Janet (j4) wrote,

Play for today

I was thinking about trying to do a post a day for October instead of the now-traditional NaNoNoNoNoNoThere'sNoQualityControl November thing, but the Black Dog of depression got me by the ankle and wouldn't let go. However, consider this a slightly delayed, slightly bruised and slightly frayed-metaphorical-trousered opening to the slightly tedious (for reader if not for writer, and that's a big if) task of trying to post something every day in October. Why? Because I want to get back into the habit of writing; because I have a few things I want to talk about; because you've got to do something other than sit in the dark rocking gently and chewing on a teabag, sometimes, haven't you? ... haven't you?

Part of the reason for the unexpected and unwelcome Act of Dog was the ongoing restructuring shenanigans which seem to be going on at work. I didn't expect to be so unsettled by what is effectively just a minor internal game of musical chairs, it's not as if my job is at risk (or if it is, then there are plenty of people ahead of me in the firing-line) but a) some of the specifics of the intended reshuffle didn't look like much fun from my point of view (likely move to less-interesting work; possible change of line-manager to someone I would probably find harder to work for/with) and b) more importantly, the ongoing uncertainty, rumour-mongering and indecision was making me feel as though everything was provisional, everything was planning-blighted, and everything was more pointless than usual. Being given the impression that it's not worth starting anything long-term is not good for motivation or avoiding avoidance. But a big part of the problem was that it felt as though the whole question was hanging on the whim of one or two people, and my attempts to ask serious questions about how those people were going to decide how to redraw the lines (show working!) were all met with "it's obvious, we'll take everything into consideration" (what, everything, including the completely irreconcilable wishes of lots of irrational individuals?), "how should I know?" (well, duh, it's your job to know, that's why you get paid 10K a year more than I do) and "oh, stop taking everything so seriously".

It was the last of these that upset me most, really, because a) it was said by someone whose opinion of me matters somewhat more than it should (~sigh~) and b) I really don't see myself as the sort of person who takes everything deadly seriously -- quite the opposite! I worry that sometimes I'm too quick to jump for a pun (usually innuendo) and don't always think whether it'd be better to keep my mouth shut; I'm not labouring under the delusion that what I do all day counts for tuppence in the much-vaunted Grand Scheme of Things (why isn't this Grand Scheme documented anywhere, eh?), and I don't make much secret of the fact. It is all a game; if we make a mess of it, nobody dies. But if a game is being played, I want to try to play the game, or just say "no thanks, I'd rather not play" -- not sit on the sidelines sniping at the participants, or play in a way that spoils the fun for everybody else; if I'm playing, I'll try to play within the context of the rules (playing by the rules is not breaking the rules; playing within the context of the rules is breaking them only in ways which will be understood by the participants as breaking the rules -- it's the difference between slipping an ace up your sleeve and, say, breaking up the card table with an axe, or getting up and going to the pub instead without a word of apology when it's my turn to play). I guess I do take what I do seriously, in the sense that I try to do it to the best of my limited abilities; and that applies to the process of working as well as the individual tasks of work. If you're going to have a meeting at all, don't make it a waste of everybody's time; if you're going to write project plans and report back to someone on progress, you have to at least pretend that the reports mean something. Otherwise it's like running a roleplaying game where people can just say "What are you talking about? You didn't cast a spell on me, you just rolled a couple of dice". You have to have some kind of collective suspension of disbelief; you have to believe in the fourth wall, even just a little bit, in order to break it successfully.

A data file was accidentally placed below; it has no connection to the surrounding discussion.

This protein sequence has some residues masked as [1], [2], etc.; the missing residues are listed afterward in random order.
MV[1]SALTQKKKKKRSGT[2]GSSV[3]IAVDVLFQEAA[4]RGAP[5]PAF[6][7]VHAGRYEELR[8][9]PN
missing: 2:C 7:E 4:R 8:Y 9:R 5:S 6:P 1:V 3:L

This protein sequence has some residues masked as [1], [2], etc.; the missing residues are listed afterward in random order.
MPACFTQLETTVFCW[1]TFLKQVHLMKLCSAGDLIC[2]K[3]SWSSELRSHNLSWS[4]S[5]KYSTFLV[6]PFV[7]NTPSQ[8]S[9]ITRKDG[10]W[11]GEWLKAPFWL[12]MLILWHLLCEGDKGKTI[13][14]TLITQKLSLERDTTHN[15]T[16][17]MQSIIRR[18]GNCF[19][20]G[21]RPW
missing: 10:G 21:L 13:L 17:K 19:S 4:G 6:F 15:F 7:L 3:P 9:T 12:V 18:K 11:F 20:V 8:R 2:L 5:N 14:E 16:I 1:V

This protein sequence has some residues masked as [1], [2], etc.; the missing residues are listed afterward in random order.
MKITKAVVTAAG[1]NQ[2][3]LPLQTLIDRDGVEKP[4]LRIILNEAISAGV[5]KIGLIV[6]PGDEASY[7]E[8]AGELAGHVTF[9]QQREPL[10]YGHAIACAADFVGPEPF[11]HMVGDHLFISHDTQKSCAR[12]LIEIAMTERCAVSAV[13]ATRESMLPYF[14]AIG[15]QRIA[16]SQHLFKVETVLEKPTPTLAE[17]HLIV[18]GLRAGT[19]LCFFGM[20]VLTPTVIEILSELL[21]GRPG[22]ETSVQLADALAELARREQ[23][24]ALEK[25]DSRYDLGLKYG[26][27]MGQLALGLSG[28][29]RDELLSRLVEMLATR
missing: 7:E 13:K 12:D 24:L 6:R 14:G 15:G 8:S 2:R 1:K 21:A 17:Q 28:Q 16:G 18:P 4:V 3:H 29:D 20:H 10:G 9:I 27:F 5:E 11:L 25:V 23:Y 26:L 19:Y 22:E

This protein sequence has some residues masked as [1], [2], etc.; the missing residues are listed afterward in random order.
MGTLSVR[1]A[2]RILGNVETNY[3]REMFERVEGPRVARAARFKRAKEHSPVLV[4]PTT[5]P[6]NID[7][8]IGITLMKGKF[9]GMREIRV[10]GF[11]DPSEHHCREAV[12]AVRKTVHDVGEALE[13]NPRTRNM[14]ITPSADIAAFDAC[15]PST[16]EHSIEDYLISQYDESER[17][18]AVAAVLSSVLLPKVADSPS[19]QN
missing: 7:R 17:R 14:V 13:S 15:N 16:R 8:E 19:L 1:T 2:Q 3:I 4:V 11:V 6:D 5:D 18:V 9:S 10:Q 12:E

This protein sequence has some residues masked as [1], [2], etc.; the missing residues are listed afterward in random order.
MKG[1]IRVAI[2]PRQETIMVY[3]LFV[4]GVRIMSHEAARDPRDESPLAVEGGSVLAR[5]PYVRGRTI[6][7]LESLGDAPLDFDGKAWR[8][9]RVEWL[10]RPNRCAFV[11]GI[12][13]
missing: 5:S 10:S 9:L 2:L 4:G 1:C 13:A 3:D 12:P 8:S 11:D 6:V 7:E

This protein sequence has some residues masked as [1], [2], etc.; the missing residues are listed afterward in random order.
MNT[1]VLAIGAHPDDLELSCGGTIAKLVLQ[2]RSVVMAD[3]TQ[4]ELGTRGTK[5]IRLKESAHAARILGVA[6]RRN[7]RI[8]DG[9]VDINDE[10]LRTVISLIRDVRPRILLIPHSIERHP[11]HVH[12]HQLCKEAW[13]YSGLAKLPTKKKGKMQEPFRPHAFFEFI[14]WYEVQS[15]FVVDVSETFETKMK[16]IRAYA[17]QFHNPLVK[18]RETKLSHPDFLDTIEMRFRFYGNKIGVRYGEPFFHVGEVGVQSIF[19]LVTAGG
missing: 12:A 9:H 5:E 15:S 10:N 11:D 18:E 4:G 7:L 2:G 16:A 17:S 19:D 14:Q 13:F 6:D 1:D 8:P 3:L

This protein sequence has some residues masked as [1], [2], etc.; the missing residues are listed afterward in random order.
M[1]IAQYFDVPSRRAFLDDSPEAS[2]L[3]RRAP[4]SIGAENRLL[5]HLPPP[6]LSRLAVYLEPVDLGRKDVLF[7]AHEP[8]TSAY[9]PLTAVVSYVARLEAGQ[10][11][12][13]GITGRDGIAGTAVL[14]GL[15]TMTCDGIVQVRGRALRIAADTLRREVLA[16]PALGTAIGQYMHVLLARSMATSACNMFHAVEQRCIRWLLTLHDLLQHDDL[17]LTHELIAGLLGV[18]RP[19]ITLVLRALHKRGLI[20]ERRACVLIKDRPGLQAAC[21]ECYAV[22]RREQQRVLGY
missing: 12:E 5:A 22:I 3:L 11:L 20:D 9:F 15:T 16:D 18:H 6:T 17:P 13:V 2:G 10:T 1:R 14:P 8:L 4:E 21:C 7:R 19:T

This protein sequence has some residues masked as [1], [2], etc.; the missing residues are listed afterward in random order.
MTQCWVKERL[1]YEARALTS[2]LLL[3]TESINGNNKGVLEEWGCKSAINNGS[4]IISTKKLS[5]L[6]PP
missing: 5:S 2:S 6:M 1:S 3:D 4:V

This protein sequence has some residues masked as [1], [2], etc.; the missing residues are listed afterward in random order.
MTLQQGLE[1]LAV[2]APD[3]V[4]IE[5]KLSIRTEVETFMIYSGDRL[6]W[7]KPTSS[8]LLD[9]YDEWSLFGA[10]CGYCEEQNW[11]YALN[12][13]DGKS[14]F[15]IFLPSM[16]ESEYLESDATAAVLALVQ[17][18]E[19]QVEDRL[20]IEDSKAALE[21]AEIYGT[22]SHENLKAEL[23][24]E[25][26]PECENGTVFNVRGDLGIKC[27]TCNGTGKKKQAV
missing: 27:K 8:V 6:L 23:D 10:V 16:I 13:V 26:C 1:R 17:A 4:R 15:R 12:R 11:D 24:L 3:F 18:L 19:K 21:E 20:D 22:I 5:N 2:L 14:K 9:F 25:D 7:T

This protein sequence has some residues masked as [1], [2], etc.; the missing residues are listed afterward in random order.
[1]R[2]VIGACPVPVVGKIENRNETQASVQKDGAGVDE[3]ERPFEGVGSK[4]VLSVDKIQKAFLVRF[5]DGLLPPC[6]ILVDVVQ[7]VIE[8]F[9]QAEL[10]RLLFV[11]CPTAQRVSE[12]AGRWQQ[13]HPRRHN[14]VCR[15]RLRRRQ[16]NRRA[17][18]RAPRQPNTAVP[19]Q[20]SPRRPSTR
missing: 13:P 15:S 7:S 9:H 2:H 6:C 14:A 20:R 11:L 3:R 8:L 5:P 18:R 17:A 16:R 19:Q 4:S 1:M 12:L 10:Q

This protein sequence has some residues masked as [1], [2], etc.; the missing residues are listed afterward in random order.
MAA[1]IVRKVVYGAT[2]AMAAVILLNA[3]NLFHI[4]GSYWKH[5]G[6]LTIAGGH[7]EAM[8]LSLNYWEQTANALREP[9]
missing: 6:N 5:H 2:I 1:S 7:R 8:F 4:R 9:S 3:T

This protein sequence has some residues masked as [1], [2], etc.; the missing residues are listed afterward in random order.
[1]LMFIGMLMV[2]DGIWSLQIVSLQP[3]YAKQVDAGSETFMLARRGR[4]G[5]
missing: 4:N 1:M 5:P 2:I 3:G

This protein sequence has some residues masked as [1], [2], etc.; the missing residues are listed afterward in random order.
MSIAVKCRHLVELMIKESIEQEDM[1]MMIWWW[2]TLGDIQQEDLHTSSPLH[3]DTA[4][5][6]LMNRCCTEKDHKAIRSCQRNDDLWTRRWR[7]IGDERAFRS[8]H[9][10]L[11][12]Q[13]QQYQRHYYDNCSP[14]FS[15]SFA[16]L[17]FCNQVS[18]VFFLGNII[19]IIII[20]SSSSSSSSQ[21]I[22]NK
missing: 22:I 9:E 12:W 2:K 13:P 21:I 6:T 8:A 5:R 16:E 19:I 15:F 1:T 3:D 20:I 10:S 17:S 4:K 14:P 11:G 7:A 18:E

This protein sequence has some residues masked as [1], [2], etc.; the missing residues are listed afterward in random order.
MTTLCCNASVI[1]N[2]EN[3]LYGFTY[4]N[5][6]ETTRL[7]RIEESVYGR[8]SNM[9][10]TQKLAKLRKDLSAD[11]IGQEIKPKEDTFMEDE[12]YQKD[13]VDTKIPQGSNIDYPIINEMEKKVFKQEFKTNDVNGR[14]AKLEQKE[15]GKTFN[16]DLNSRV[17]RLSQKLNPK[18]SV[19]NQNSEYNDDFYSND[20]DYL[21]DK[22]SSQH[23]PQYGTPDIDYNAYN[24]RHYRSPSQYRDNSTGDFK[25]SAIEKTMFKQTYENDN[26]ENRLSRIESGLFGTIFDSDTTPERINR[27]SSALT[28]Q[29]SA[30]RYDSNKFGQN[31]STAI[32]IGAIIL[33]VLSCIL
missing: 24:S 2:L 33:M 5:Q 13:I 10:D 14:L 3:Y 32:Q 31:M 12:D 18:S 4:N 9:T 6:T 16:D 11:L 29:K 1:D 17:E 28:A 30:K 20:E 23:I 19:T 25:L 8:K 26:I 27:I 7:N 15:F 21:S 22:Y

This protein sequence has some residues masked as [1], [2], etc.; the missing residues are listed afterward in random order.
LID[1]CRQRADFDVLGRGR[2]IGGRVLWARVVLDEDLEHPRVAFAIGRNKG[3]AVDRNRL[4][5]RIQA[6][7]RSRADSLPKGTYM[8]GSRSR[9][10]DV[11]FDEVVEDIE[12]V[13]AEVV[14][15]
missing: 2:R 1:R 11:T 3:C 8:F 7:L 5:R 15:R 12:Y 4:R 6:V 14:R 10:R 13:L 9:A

Maybe for some people it is more fun to undermine the game to the extent that nobody can enjoy playing it. Maybe that's their game. I don't want to play their game. But not wanting to play their game is a move in their game. (R. D. Laing totally had this one nailed. I wouldn't dream of trying to compete.)

So, I don't like being called humourless; and I don't like feeling that everything I spend my day doing is under some kind of managerial planning blight. But apart from that, Mrs Lincoln...?

Perhaps you're hoping that all this was a digression and that the real point of the post would be How I Made The Black Dog Lose Its Grip (in which the Heroine kicks the DOG in the teeth & sends it Howling into the Outer Darkness without so much as scuffing her patent-leather SHOES, &c), but no. It's still scratching at the door, and work still feels like an unstructured mess, and I'm still feeling as frayed as those metaphorical trousers (or should that be TROUSERS). The ability to weave a spun-sugar web of words around the problem doesn't change the hard centre. Traces, as they persist in saying, of nuts.

Of course, thinking about it probably makes it worse. I guess the same goes for writing about it.

Perhaps I shouldn't take everything so seriously.
Tags: emo, play up and play the game, words, work

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